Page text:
The other is by David Barstow and Mike McIntire, titled “Trump Used Dubious Methods to Avoid Taxes”, which discloses that Trump sought and obtained an opinion by counsel that contained the usual disclaimers. The article further discloses that the reporters do not know if the IRS disagreed on that point.

So, the New York Times has let out two articles with misleading titles for regional consumption, one softening the description of a major story, and the other a complete non-story.

This begs the question of who actually wrote those stories, and for what motivation. My speculation is that the Trump article was in the can, and pulled up just for the purpose of “balancing” an unfavorable Hillary story.

    Anybody who believes that the IRS has audited Trump’s taxes and missed some illegal deductions has never been audited by the IRS.

    The IRS is the only branch of government with its own courts, in which the IRS brings its cases, and which also (by amazing coincidence) has a 100% conviction rate.

    If he owes them a dime, he’s already written the check.

      Ragspierre in reply to georgfelis. | November 1, 2016 at 11:28 am

      Hate to contradict you, but virtually everything you said is simply mistaken.

      Several agencies have their own administrative law “courts”, including immigration.

      The IRS administrative law judges do find against the IRS rather often.

      Lower level IRS employees are frequently overruled by higher level ones, who, in my experience, are not idiots or unreasonable. The trick is getting to them, which most ordinary tax-payers never achieve.

        Yep. One of my favorite professors in law school, a man named Alvin Storrs (God rest his soul), was a partner in a boutique tax representation firm in Detroit that represented a lot of the “Motown” sound artists before the IRS. He had a couple of rules:

        1.) Don’t settle for what you get from the IRS line investigators. Get to a supervisory-level employee. They’re better informed on the actual state of the Code and the Regulations, and more likely to have authority to negotiate a reasonable resolution. If you STILL don’t like the answer, go up. You tend to get better results the higher you get, as long as YOUR client is being reasonable.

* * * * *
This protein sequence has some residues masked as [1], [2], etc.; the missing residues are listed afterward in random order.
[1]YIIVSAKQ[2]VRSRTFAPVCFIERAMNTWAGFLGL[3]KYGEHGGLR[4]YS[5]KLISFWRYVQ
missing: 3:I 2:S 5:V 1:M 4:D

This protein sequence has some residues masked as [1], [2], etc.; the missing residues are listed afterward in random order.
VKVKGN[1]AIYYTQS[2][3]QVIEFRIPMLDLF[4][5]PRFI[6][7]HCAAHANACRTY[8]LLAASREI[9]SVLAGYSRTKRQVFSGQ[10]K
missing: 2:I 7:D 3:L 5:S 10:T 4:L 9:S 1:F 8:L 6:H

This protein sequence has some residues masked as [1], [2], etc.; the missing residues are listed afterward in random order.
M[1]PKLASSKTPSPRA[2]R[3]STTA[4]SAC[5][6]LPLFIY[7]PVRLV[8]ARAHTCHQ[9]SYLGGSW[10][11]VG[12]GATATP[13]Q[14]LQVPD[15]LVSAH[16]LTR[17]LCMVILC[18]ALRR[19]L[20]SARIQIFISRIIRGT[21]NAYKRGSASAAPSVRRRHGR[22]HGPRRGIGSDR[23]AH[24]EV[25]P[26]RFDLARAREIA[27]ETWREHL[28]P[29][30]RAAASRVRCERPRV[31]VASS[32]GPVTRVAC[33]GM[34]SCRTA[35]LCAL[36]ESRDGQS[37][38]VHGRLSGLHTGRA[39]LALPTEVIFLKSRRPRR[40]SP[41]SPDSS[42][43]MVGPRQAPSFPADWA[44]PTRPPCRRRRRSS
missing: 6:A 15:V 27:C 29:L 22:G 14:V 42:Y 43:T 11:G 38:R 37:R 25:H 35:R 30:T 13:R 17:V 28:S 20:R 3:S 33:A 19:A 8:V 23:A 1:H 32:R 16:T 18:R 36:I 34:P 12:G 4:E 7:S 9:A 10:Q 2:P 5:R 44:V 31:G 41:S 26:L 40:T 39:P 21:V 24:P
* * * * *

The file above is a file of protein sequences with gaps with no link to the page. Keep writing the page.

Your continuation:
2.) ALWAYS work out the economics of one of the questions or the transactions first. In the exam, as well as practice before the IRS, if the economics don’t make sense or the transactions don’t balance, either you’re doing something wrong, or your client has a very, very serious problem and the IRS needs to know that.

        3.) Appearances are important. You CAN convince the IRS that they shouldn’t seize your clients assets because they require “the trappings of wealth” to be able to show to THEIR clients that they are successful, and keep business rolling in the door.

        4.) Dont’ be afraid to be aggressive in your tax policy stance. The IRS has MUCH more to lose by a decision going against them if you actually GET to a Federal Court decision, because then it becomes applicable to EVERYBODY. If the IRS thinks there’s a moderate or better chance that they could lose on something with general applicability, they’re GOING to make your client a reasonable offer to settle rather than have that “losing” interpretation become precedent and de facto law that now all OTHER taxpayers in the same situation can point to to justify THEIR aggressive tax stances.